We report the observation of optical second harmonic generation (SHG) in single-layer indium selenide (InSe). We measure a second harmonic signal of $>10^3$ $textrm{cts/s}$ under nonresonant excitation using a home-built confocal microscope and a standard pulsed pico-second laser. We demonstrate that polarization-resolved SHG serves as a fast, non-invasive tool to determine the crystal axes in single-layer InSe and to relate the sharp edges of the flake to the armchair and zigzag edges of the crystal structure. Our experiment determines these angles to an accuracy better than $pm$ $0.2^{circ}$. Treating the two-dimensional material as a nonlinear polarizable sheet, we determine a second-order nonlinear sheet polarizability $| chi_{textrm{sheet}}^{(2)}|=(17.9 pm 11.0)times 10^{-20}$ $textrm{m}^2 textrm{V}^{-1}$ for single-layer InSe, corresponding to an effective nonlinear susceptibility value of $| chi_textrm{eff}^{(2)}| approx (223 pm 138) times 10^{-12}$ $textrm{m} textrm{V}^{-1}$ accounting for the sheet thickness ($textrm{d} approx 0.8$ $textrm{nm}$). We demonstrate that the SHG technique can also be applied to encapsulated samples to probe their crystal orientations. The method is therefore suitable for creating high quality van der Waals heterostructures with control over the crystal directions.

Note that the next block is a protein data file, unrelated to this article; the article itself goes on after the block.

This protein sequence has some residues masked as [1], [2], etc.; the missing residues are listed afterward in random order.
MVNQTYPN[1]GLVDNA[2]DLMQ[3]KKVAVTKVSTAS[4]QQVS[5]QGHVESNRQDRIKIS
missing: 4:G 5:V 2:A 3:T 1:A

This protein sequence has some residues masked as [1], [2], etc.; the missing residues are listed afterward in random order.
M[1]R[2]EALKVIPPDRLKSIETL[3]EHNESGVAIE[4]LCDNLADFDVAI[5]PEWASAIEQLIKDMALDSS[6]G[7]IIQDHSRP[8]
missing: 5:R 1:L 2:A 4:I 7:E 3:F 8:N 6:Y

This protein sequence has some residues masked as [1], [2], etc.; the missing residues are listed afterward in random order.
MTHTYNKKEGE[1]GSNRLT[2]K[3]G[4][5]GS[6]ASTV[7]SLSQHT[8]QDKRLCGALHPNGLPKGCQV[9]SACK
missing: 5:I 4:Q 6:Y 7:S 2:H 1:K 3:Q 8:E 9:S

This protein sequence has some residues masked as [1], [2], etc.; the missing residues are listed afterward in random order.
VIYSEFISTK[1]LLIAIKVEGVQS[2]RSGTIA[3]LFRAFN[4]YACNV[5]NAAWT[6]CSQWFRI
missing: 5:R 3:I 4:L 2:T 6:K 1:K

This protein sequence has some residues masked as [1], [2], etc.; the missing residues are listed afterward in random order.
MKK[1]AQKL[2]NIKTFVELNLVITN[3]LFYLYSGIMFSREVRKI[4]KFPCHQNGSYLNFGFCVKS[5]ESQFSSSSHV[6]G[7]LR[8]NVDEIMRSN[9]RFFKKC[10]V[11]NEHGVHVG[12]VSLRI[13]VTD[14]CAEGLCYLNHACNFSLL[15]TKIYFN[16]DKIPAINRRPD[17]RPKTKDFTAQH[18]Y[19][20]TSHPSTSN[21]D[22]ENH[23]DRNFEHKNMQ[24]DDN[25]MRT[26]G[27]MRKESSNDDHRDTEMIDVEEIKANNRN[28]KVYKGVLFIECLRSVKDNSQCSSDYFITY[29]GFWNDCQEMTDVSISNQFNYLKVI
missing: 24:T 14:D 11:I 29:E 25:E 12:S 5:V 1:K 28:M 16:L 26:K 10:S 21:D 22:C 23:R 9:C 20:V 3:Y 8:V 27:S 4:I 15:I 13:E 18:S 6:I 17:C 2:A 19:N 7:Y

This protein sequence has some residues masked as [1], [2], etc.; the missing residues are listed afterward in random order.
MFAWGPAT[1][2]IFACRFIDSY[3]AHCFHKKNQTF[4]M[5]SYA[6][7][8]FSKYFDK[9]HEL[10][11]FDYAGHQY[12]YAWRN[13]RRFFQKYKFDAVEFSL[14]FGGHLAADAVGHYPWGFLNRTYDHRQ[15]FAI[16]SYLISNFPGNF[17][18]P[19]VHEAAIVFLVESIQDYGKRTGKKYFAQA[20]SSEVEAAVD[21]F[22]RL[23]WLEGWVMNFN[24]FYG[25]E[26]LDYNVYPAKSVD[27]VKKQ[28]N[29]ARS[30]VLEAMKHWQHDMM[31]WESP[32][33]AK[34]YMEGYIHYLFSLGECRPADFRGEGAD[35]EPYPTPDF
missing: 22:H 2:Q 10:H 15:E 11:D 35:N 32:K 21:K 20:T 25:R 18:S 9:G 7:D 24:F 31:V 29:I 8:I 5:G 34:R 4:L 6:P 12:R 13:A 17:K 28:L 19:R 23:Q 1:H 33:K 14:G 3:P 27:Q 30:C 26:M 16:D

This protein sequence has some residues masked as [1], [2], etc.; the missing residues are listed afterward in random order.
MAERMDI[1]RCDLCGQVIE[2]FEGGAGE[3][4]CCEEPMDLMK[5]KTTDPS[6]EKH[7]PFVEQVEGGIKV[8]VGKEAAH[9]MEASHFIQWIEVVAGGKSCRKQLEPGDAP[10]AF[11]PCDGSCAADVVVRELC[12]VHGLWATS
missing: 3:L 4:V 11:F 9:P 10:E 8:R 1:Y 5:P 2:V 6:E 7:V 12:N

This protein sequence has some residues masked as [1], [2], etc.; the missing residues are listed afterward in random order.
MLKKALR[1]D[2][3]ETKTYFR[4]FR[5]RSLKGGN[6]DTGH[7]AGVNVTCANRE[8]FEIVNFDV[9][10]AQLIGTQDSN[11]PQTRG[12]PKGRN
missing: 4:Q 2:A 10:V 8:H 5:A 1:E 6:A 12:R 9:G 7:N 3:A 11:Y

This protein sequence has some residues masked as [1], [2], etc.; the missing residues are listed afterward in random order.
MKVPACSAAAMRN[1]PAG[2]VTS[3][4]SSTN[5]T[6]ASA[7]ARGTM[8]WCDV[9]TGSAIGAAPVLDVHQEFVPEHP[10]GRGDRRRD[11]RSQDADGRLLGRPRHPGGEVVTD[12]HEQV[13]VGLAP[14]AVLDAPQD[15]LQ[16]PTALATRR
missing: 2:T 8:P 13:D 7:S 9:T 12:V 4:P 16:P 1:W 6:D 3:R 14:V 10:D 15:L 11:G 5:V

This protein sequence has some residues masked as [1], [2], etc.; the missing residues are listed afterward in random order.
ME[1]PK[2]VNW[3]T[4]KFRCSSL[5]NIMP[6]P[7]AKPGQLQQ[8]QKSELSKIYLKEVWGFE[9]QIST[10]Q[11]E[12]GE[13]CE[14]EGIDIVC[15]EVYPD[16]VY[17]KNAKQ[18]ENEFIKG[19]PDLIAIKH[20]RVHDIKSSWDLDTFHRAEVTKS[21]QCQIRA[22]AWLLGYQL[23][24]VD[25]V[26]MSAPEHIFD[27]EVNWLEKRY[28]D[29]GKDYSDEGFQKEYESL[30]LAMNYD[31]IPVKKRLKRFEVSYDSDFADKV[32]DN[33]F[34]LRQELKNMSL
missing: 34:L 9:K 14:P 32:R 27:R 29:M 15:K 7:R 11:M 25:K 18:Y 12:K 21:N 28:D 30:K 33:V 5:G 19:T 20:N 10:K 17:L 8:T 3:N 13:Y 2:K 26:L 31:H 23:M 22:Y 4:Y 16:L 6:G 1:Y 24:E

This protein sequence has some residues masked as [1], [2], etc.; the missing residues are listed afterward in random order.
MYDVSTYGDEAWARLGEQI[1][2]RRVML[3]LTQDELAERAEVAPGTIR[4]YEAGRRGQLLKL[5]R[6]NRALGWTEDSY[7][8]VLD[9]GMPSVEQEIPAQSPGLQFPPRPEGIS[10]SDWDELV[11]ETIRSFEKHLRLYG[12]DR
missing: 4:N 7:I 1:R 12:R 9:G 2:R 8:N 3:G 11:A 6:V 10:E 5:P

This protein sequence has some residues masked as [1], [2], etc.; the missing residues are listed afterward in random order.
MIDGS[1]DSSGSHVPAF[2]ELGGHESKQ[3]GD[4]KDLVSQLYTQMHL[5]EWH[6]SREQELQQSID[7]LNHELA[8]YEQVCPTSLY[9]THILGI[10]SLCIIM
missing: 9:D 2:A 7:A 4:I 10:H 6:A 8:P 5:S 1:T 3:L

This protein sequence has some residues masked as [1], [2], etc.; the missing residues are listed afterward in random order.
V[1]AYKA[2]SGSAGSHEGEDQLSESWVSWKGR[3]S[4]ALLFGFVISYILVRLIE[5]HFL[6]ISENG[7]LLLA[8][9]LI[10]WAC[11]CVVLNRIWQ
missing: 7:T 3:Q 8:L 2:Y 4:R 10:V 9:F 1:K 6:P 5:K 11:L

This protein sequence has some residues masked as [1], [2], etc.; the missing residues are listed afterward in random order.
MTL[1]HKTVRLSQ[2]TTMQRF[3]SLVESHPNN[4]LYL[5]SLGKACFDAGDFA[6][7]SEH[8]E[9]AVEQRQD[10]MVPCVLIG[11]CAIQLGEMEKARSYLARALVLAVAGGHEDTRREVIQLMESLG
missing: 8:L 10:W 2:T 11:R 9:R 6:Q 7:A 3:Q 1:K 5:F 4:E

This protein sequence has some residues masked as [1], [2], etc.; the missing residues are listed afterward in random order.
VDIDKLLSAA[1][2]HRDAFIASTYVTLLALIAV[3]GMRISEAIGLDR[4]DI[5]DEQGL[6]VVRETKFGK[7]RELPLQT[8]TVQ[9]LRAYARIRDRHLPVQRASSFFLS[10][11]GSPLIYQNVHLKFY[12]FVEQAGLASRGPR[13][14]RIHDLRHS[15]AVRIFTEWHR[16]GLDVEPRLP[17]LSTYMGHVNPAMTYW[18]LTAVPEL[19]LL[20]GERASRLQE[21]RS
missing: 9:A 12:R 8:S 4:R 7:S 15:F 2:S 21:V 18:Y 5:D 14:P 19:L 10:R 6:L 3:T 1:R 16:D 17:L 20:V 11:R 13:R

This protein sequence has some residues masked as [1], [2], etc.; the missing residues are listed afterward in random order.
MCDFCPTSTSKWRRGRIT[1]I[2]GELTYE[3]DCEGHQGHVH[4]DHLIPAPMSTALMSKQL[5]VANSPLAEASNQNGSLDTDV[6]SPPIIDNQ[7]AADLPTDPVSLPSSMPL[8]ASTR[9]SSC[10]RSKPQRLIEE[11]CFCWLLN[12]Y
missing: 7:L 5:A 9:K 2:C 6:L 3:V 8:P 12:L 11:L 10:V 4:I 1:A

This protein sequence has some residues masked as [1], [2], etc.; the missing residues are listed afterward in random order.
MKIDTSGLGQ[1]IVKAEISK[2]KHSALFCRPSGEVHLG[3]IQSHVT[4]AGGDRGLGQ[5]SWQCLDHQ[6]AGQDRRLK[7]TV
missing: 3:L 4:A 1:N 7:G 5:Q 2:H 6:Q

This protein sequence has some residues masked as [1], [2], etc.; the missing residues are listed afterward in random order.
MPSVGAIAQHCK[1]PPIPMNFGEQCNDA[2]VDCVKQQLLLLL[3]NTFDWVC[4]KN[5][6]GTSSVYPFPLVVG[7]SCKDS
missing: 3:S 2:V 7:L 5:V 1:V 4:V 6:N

Published : "arXiv Mesoscale and Nanoscale Physics".